Glioma is a type of tumor that occurs in the brain and spinal cord. A glioma usually begins in the glial cells, supportive cells that surround nerve cells and help them function.
Three types of glial cells can produce tumors. Gliomas are identified according to the type of glial cell involved.
Types of glioma include:
- Astrocytomas: astrocytoma, anaplastic astrocytoma and glioblastoma
- Ependymomas: anaplastic ependymoma, myxopapillary ependymoma and subependymoma
- Oligodendrogliomas: oligodendroglioma, anaplastic oligodendroglioma and anaplastic oligoastrocytoma
Gliomas are among the most common types of primary brain tumors. They can affect brain function and become life-threatening depending on location and growth rate.
The type of glioma determines the treatment and prognosis. Glioma treatments may include surgery, radiation therapy or targeted therapy.
The symptoms of glioma can vary according to the type of tumor, its size, location and rate of growth.
Common symptoms of glioma include:
- Nausea or vomiting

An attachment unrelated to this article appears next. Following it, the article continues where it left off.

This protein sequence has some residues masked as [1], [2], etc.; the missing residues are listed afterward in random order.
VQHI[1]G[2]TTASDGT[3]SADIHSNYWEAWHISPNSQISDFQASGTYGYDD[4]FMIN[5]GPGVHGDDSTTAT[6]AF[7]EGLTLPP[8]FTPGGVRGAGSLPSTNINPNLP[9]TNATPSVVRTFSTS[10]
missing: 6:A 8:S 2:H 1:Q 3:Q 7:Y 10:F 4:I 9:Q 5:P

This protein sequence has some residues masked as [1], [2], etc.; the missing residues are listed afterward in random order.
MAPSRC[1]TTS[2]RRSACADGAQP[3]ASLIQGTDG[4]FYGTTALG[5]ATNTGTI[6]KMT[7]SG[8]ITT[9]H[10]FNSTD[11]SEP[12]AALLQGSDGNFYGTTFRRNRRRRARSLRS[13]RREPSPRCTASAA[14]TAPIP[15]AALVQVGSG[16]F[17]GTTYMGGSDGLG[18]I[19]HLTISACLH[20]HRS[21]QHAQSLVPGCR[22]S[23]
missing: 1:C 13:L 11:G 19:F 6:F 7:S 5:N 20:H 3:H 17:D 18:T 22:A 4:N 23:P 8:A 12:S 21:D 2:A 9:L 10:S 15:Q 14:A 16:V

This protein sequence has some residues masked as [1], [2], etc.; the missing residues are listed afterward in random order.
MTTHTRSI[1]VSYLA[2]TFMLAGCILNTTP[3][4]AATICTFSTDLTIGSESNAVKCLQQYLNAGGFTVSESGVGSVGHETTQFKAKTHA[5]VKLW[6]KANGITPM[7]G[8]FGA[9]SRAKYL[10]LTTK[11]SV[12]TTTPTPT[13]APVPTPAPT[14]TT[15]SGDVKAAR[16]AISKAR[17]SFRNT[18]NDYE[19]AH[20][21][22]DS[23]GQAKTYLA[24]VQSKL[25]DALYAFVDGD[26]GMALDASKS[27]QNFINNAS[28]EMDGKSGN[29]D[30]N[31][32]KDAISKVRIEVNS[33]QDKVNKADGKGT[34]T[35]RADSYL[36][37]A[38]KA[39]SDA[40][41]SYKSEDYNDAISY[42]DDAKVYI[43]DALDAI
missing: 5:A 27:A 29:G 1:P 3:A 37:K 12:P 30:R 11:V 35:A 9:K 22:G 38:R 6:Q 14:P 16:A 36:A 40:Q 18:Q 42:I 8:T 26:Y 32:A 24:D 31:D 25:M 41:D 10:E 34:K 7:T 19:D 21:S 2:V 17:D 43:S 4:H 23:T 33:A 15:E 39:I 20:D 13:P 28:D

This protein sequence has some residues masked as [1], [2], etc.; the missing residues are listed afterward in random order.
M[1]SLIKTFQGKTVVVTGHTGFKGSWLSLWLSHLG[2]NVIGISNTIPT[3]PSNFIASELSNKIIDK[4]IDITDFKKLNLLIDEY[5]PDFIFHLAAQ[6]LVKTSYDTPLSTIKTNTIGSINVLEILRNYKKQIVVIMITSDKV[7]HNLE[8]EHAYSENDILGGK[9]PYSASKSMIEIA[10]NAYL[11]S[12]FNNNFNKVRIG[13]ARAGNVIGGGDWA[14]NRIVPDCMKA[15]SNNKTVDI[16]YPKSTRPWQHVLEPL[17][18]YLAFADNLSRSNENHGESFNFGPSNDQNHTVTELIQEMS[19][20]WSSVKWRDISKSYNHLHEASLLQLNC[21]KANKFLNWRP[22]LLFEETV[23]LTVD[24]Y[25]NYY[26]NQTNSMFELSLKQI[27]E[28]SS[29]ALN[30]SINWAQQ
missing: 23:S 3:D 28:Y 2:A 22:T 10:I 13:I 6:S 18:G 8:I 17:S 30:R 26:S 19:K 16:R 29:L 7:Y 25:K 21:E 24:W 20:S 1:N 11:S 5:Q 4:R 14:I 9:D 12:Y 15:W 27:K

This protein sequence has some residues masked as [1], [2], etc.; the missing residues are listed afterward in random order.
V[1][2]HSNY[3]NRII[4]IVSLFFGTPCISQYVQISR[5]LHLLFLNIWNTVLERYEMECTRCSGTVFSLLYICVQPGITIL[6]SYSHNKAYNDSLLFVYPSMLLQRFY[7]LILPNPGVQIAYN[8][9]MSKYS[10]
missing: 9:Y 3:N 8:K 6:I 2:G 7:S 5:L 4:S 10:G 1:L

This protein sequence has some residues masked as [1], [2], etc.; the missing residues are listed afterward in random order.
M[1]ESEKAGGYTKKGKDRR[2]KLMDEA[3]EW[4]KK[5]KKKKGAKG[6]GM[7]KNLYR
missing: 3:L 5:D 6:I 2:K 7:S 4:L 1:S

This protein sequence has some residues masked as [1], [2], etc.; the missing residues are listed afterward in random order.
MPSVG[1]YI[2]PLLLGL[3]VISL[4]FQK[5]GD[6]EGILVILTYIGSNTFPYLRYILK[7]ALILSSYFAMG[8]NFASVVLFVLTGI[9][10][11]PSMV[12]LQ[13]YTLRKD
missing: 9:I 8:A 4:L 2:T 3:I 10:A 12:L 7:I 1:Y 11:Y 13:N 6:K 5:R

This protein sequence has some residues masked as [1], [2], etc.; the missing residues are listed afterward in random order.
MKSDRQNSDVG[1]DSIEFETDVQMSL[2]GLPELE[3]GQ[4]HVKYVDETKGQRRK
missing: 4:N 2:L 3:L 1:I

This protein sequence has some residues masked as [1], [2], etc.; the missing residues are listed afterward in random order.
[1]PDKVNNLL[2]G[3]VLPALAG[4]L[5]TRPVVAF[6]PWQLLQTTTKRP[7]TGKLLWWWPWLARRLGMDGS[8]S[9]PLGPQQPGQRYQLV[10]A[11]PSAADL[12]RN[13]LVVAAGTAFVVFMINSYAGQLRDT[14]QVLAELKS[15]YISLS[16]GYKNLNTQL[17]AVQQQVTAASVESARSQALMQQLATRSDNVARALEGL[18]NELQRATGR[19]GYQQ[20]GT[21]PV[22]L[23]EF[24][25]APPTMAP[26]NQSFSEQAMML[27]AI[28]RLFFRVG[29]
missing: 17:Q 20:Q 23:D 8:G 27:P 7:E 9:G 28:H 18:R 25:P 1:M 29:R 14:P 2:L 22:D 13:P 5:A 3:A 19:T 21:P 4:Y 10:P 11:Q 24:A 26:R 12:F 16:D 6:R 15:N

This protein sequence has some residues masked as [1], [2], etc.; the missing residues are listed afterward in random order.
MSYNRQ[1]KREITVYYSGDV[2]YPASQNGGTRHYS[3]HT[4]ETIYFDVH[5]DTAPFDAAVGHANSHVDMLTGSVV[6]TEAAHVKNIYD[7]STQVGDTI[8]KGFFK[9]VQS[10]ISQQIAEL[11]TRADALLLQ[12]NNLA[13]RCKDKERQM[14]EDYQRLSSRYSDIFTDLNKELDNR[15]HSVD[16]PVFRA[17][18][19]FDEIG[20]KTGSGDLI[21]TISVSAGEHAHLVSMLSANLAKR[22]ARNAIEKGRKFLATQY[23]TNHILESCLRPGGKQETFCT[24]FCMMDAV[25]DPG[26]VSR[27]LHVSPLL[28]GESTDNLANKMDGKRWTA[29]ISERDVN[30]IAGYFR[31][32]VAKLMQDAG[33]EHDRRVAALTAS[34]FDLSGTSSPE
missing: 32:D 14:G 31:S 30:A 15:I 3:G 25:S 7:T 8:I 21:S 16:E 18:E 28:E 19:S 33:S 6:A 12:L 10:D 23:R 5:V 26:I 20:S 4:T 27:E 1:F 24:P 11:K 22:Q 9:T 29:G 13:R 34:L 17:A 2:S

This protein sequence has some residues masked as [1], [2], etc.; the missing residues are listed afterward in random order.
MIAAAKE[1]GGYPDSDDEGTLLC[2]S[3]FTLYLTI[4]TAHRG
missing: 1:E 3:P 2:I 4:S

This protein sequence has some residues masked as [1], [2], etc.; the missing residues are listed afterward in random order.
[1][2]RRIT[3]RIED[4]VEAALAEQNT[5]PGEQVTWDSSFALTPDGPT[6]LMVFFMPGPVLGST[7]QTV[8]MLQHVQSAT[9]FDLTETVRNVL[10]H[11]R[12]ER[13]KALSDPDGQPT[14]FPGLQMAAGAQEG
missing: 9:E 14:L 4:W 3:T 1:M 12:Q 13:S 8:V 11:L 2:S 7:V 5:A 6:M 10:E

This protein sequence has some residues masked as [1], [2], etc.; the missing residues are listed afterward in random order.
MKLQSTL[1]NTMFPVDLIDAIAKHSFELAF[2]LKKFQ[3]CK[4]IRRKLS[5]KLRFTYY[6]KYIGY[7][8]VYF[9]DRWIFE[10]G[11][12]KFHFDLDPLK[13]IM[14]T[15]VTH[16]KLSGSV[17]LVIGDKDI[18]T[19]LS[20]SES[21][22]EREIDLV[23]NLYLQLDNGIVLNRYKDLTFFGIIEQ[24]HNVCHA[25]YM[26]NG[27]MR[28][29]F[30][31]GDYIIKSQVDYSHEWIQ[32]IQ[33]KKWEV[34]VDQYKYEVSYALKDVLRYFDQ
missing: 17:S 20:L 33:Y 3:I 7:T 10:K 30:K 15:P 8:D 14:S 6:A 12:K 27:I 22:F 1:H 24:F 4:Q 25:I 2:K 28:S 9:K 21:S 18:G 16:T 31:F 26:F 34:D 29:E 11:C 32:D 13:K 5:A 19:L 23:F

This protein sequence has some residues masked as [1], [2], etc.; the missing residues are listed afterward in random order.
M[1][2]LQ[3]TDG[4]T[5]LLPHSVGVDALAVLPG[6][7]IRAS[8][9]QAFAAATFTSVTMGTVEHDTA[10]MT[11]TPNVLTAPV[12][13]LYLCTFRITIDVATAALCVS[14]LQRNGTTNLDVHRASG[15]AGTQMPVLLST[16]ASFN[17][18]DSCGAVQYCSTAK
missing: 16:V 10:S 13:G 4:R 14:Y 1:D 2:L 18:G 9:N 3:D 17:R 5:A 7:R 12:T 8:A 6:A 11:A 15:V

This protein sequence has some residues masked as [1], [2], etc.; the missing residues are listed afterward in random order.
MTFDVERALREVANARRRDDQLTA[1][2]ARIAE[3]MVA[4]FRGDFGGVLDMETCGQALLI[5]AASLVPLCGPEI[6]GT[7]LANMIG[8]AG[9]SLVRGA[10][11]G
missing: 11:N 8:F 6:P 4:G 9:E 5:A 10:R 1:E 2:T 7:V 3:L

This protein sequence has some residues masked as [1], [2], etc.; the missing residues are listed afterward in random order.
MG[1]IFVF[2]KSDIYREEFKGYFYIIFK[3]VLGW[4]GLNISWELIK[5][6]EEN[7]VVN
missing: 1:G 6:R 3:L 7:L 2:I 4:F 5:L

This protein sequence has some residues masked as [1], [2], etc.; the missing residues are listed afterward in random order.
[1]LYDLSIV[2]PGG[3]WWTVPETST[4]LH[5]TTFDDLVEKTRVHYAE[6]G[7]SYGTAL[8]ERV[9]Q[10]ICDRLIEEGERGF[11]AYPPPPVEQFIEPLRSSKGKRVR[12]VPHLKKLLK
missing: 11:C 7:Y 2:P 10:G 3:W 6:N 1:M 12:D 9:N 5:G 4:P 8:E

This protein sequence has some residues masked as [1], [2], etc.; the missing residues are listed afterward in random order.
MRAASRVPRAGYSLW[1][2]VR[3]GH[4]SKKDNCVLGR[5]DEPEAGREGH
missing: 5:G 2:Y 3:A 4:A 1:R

- Memory loss
- Personality changes or irritability
- Confusion or a decline in brain function
- Balance difficulties
- Urinary incontinence
- Vision problems (blurred vision, double vision or loss of peripheral vision)
- Speech difficulties
- Seizures (especially in people without a history of seizures)
The exact cause of gliomas is unknown. However, the following factors may increase the risk of a brain tumor:
- Age: The risk of a brain tumor increases with age. Gliomas are most common in adults aged between 60 and 80.
- Exposure to radiation: Exposure to types of radiation such as ionizing radiation can increase the risk of a brain tumor.
- Family history: Rare, but a family history of glioma can double to risk of developing it.